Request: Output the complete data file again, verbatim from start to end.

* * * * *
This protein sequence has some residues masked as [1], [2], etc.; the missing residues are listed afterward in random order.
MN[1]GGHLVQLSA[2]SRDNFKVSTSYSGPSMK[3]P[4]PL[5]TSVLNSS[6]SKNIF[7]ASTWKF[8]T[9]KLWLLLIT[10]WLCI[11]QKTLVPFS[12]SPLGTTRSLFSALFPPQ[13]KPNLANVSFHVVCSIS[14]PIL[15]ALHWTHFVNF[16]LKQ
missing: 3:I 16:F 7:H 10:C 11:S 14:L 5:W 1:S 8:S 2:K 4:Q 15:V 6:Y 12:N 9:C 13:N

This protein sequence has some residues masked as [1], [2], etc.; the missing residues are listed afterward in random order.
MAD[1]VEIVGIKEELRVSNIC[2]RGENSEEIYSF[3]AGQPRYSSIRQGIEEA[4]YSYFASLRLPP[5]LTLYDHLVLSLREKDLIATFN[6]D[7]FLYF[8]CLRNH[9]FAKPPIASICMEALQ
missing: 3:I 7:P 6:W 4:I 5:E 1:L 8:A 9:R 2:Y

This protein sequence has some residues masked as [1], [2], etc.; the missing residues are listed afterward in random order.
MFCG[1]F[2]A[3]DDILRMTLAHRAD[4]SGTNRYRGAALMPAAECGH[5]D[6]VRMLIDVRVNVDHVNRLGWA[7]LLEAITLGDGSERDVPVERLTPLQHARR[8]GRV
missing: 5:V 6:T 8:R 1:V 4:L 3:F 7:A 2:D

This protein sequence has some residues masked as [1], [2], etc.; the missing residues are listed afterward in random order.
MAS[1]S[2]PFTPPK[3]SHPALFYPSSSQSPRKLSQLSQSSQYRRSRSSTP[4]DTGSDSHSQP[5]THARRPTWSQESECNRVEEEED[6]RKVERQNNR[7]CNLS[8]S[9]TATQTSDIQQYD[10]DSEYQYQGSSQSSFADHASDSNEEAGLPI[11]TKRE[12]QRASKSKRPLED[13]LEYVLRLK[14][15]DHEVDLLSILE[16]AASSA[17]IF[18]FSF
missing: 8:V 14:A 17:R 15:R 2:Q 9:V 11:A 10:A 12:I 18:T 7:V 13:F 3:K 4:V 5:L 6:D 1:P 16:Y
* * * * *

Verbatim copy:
This protein sequence has some residues masked as [1], [2], etc.; the missing residues are listed afterward in random order.
MN[1]GGHLVQLSA[2]SRDNFKVSTSYSGPSMK[3]P[4]PL[5]TSVLNSS[6]SKNIF[7]ASTWKF[8]T[9]KLWLLLIT[10]WLCI[11]QKTLVPFS[12]SPLGTTRSLFSALFPPQ[13]KPNLANVSFHVVCSIS[14]PIL[15]ALHWTHFVNF[16]LKQ
missing: 3:I 16:F 7:H 10:C 11:S 14:L 5:W 1:S 8:S 2:K 4:Q 15:V 6:Y 12:N 9:C 13:N

This protein sequence has some residues masked as [1], [2], etc.; the missing residues are listed afterward in random order.
MAD[1]VEIVGIKEELRVSNIC[2]RGENSEEIYSF[3]AGQPRYSSIRQGIEEA[4]YSYFASLRLPP[5]LTLYDHLVLSLREKDLIATFN[6]D[7]FLYF[8]CLRNH[9]FAKPPIASICMEALQ
missing: 3:I 7:P 6:W 4:I 5:E 1:L 8:A 9:R 2:Y

This protein sequence has some residues masked as [1], [2], etc.; the missing residues are listed afterward in random order.
MFCG[1]F[2]A[3]DDILRMTLAHRAD[4]SGTNRYRGAALMPAAECGH[5]D[6]VRMLIDVRVNVDHVNRLGWA[7]LLEAITLGDGSERDVPVERLTPLQHARR[8]GRV
missing: 5:V 6:T 8:R 1:V 4:L 3:F 7:A 2:D

This protein sequence has some residues masked as [1], [2], etc.; the missing residues are listed afterward in random order.
MAS[1]S[2]PFTPPK[3]SHPALFYPSSSQSPRKLSQLSQSSQYRRSRSSTP[4]DTGSDSHSQP[5]THARRPTWSQESECNRVEEEED[6]RKVERQNNR[7]CNLS[8]S[9]TATQTSDIQQYD[10]DSEYQYQGSSQSSFADHASDSNEEAGLPI[11]TKRE[12]QRASKSKRPLED[13]LEYVLRLK[14][15]DHEVDLLSILE[16]AASSA[17]IF[18]FSF
missing: 8:V 14:A 17:R 15:R 2:Q 9:V 11:A 10:A 12:I 18:T 7:V 13:F 3:K 4:V 5:L 6:D 1:P 16:Y